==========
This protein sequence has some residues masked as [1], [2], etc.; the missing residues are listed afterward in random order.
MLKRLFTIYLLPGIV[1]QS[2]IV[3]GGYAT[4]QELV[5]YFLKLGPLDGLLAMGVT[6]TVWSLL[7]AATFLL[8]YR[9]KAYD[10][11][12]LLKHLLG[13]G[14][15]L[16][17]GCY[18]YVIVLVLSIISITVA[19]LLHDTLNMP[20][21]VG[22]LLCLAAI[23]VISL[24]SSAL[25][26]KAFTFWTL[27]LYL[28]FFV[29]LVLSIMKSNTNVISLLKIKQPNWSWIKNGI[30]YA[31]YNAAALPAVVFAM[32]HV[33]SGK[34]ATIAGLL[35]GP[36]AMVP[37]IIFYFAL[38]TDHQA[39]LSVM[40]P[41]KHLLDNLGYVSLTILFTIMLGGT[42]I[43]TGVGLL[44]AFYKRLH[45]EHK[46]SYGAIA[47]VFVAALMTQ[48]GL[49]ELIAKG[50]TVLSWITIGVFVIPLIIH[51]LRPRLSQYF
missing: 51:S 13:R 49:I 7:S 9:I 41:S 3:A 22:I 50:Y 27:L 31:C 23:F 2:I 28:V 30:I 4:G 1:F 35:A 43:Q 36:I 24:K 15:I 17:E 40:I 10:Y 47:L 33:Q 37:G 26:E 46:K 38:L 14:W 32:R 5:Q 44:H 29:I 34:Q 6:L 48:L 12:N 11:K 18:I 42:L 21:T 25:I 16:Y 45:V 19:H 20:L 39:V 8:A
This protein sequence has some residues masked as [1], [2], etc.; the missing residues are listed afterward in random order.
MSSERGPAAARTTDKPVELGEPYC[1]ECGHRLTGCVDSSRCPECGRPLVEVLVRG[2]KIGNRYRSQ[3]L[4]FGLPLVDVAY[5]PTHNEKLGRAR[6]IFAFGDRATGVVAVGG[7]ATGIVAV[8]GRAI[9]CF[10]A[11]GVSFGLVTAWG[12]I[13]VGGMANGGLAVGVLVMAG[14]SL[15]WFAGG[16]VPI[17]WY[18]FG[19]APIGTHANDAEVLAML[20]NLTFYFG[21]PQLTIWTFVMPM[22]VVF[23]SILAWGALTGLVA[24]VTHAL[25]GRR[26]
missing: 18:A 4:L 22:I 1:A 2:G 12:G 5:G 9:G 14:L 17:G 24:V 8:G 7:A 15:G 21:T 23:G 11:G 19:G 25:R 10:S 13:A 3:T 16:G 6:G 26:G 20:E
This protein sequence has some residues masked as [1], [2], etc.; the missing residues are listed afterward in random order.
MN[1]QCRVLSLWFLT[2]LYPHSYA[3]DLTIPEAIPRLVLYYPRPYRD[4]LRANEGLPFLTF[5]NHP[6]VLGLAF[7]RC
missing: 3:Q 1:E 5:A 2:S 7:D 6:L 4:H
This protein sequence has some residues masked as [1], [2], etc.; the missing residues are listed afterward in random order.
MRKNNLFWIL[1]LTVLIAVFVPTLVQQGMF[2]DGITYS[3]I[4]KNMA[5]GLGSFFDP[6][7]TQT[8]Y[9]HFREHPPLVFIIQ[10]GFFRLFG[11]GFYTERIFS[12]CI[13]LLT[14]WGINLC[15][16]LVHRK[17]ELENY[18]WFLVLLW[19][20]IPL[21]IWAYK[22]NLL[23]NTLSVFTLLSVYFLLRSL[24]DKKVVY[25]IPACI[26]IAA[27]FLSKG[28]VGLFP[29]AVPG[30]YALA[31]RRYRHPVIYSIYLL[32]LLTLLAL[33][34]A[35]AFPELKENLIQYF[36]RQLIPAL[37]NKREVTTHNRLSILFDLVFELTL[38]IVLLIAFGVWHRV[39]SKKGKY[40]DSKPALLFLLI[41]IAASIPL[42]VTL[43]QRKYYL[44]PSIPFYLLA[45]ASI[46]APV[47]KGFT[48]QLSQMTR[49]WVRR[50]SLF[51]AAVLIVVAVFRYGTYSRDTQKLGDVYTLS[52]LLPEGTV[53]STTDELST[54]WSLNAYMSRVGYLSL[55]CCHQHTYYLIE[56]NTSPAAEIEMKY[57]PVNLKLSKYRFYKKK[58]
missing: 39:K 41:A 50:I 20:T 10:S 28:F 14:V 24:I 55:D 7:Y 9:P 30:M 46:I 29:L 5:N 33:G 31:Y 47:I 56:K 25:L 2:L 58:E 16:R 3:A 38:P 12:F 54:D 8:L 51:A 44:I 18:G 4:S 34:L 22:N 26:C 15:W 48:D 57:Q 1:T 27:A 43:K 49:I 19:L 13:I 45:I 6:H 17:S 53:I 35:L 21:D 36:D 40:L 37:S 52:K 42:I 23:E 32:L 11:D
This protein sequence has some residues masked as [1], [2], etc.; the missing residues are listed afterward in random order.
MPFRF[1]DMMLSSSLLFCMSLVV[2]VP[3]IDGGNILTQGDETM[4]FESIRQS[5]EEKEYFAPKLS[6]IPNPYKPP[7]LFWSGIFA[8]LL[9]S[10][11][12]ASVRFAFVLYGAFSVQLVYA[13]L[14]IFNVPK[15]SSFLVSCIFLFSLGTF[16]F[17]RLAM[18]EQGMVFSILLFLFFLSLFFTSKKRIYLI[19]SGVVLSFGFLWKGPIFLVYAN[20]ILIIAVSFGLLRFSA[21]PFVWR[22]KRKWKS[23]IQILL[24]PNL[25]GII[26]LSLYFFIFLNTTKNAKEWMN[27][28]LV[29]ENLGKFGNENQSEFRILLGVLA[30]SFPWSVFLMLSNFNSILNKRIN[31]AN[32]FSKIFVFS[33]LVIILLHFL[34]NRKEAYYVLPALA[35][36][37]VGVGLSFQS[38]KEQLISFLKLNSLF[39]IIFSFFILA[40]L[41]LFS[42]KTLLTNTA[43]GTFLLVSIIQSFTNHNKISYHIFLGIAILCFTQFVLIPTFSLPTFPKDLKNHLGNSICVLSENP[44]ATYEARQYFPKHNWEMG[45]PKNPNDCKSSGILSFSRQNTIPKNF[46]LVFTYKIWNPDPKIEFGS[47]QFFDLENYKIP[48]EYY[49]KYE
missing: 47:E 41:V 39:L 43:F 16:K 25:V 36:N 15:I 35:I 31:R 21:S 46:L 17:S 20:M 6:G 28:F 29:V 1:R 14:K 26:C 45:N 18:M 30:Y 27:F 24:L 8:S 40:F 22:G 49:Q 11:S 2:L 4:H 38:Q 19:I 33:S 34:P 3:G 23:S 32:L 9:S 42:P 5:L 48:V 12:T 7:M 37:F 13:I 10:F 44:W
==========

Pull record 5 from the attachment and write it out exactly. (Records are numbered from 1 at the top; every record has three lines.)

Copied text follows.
This protein sequence has some residues masked as [1], [2], etc.; the missing residues are listed afterward in random order.
MPFRF[1]DMMLSSSLLFCMSLVV[2]VP[3]IDGGNILTQGDETM[4]FESIRQS[5]EEKEYFAPKLS[6]IPNPYKPP[7]LFWSGIFA[8]LL[9]S[10][11][12]ASVRFAFVLYGAFSVQLVYA[13]L[14]IFNVPK[15]SSFLVSCIFLFSLGTF[16]F[17]RLAM[18]EQGMVFSILLFLFFLSLFFTSKKRIYLI[19]SGVVLSFGFLWKGPIFLVYAN[20]ILIIAVSFGLLRFSA[21]PFVWR[22]KRKWKS[23]IQILL[24]PNL[25]GII[26]LSLYFFIFLNTTKNAKEWMN[27][28]LV[29]ENLGKFGNENQSEFRILLGVLA[30]SFPWSVFLMLSNFNSILNKRIN[31]AN[32]FSKIFVFS[33]LVIILLHFL[34]NRKEAYYVLPALA[35][36][37]VGVGLSFQS[38]KEQLISFLKLNSLF[39]IIFSFFILA[40]L[41]LFS[42]KTLLTNTA[43]GTFLLVSIIQSFTNHNKISYHIFLGIAILCFTQFVLIPTFSLPTFPKDLKNHLGNSICVLSENP[44]ATYEARQYFPKHNWEMG[45]PKNPNDCKSSGILSFSRQNTIPKNF[46]LVFTYKIWNPDPKIEFGS[47]QFFDLENYKIP[48]EYY[49]KYE
missing: 47:E 41:V 39:L 43:F 16:K 25:V 36:N 15:I 35:I 31:R 21:S 46:L 17:S 20:M 6:G 28:F 29:V 1:R 14:K 26:C 45:N 18:M 30:Y 27:F 24:L 8:S 40:F 22:G 49:Q 11:S 2:L 4:H 38:Q 19:I 33:S 34:P 3:G 23:S 32:L 9:S 42:P 5:L 48:V 12:T 7:M 37:F 13:I 10:F 44:W